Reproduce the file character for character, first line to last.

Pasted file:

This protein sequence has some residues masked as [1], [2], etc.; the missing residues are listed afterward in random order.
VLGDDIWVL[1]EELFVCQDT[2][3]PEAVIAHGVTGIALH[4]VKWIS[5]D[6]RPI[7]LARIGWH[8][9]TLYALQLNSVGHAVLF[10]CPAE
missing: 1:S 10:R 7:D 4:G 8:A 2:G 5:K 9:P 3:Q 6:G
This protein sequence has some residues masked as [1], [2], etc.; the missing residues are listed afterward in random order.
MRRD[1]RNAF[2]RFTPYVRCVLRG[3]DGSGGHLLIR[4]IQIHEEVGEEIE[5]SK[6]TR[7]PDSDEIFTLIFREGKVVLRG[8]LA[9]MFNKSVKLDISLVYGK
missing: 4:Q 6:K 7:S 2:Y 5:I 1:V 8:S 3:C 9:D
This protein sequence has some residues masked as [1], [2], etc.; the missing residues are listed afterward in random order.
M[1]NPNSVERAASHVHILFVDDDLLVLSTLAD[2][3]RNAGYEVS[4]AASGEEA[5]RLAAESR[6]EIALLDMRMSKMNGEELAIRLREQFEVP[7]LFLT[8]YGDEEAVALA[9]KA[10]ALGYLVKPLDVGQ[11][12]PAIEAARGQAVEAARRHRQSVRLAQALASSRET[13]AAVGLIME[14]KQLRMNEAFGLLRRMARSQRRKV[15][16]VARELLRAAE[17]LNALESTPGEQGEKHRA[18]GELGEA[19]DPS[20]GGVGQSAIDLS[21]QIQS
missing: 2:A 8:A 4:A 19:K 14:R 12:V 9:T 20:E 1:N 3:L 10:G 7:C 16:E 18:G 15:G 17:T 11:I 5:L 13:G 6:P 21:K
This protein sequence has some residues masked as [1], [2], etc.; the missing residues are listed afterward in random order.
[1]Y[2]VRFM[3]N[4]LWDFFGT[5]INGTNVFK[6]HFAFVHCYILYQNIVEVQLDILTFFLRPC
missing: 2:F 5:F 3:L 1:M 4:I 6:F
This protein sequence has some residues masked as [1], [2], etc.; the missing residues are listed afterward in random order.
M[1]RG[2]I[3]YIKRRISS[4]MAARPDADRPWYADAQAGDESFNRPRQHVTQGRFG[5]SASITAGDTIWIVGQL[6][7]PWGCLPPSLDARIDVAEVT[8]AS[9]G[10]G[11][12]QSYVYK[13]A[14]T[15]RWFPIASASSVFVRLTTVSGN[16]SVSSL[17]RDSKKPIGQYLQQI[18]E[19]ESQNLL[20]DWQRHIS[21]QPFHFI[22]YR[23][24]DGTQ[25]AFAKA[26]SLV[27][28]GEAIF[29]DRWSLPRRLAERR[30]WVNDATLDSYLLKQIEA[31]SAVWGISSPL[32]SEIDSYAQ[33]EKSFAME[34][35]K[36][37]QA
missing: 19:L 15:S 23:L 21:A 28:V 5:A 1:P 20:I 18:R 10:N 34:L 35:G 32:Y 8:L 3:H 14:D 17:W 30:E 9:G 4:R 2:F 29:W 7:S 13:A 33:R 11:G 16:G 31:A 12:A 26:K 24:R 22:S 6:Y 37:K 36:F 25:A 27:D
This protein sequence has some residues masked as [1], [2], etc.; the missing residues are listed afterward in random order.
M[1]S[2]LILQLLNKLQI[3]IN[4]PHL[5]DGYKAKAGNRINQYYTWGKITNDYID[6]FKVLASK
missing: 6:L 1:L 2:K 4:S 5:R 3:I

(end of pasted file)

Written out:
This protein sequence has some residues masked as [1], [2], etc.; the missing residues are listed afterward in random order.
VLGDDIWVL[1]EELFVCQDT[2][3]PEAVIAHGVTGIALH[4]VKWIS[5]D[6]RPI[7]LARIGWH[8][9]TLYALQLNSVGHAVLF[10]CPAE
missing: 1:S 10:R 7:D 4:G 8:A 2:G 5:K 9:P 3:Q 6:G
This protein sequence has some residues masked as [1], [2], etc.; the missing residues are listed afterward in random order.
MRRD[1]RNAF[2]RFTPYVRCVLRG[3]DGSGGHLLIR[4]IQIHEEVGEEIE[5]SK[6]TR[7]PDSDEIFTLIFREGKVVLRG[8]LA[9]MFNKSVKLDISLVYGK
missing: 4:Q 6:K 7:S 2:Y 5:I 1:V 8:S 3:C 9:D
This protein sequence has some residues masked as [1], [2], etc.; the missing residues are listed afterward in random order.
M[1]NPNSVERAASHVHILFVDDDLLVLSTLAD[2][3]RNAGYEVS[4]AASGEEA[5]RLAAESR[6]EIALLDMRMSKMNGEELAIRLREQFEVP[7]LFLT[8]YGDEEAVALA[9]KA[10]ALGYLVKPLDVGQ[11][12]PAIEAARGQAVEAARRHRQSVRLAQALASSRET[13]AAVGLIME[14]KQLRMNEAFGLLRRMARSQRRKV[15][16]VARELLRAAE[17]LNALESTPGEQGEKHRA[18]GELGEA[19]DPS[20]GGVGQSAIDLS[21]QIQS
missing: 2:A 8:A 4:A 19:K 14:R 12:V 9:T 20:E 1:N 3:L 10:G 7:C 16:E 18:G 15:G 17:T 11:I 5:L 13:G 6:P 21:K
This protein sequence has some residues masked as [1], [2], etc.; the missing residues are listed afterward in random order.
[1]Y[2]VRFM[3]N[4]LWDFFGT[5]INGTNVFK[6]HFAFVHCYILYQNIVEVQLDILTFFLRPC
missing: 2:F 5:F 3:L 1:M 4:I 6:F
This protein sequence has some residues masked as [1], [2], etc.; the missing residues are listed afterward in random order.
M[1]RG[2]I[3]YIKRRISS[4]MAARPDADRPWYADAQAGDESFNRPRQHVTQGRFG[5]SASITAGDTIWIVGQL[6][7]PWGCLPPSLDARIDVAEVT[8]AS[9]G[10]G[11][12]QSYVYK[13]A[14]T[15]RWFPIASASSVFVRLTTVSGN[16]SVSSL[17]RDSKKPIGQYLQQI[18]E[19]ESQNLL[20]DWQRHIS[21]QPFHFI[22]YR[23][24]DGTQ[25]AFAKA[26]SLV[27][28]GEAIF[29]DRWSLPRRLAERR[30]WVNDATLDSYLLKQIEA[31]SAVWGISSPL[32]SEIDSYAQ[33]EKSFAME[34][35]K[36][37]QA
missing: 19:L 15:S 23:L 21:A 28:V 5:A 1:P 20:I 18:R 10:N 34:L 35:G 32:Y 8:L 3:H 14:D 17:W 30:E 9:G 4:R 2:F 29:W 7:S 13:A 33:R 11:G 16:G 31:A 12:A 26:K 24:R 22:S 6:Y 37:K 36:F 25:A 27:D
This protein sequence has some residues masked as [1], [2], etc.; the missing residues are listed afterward in random order.
M[1]S[2]LILQLLNKLQI[3]IN[4]PHL[5]DGYKAKAGNRINQYYTWGKITNDYID[6]FKVLASK
missing: 6:L 1:L 2:K 4:S 5:R 3:I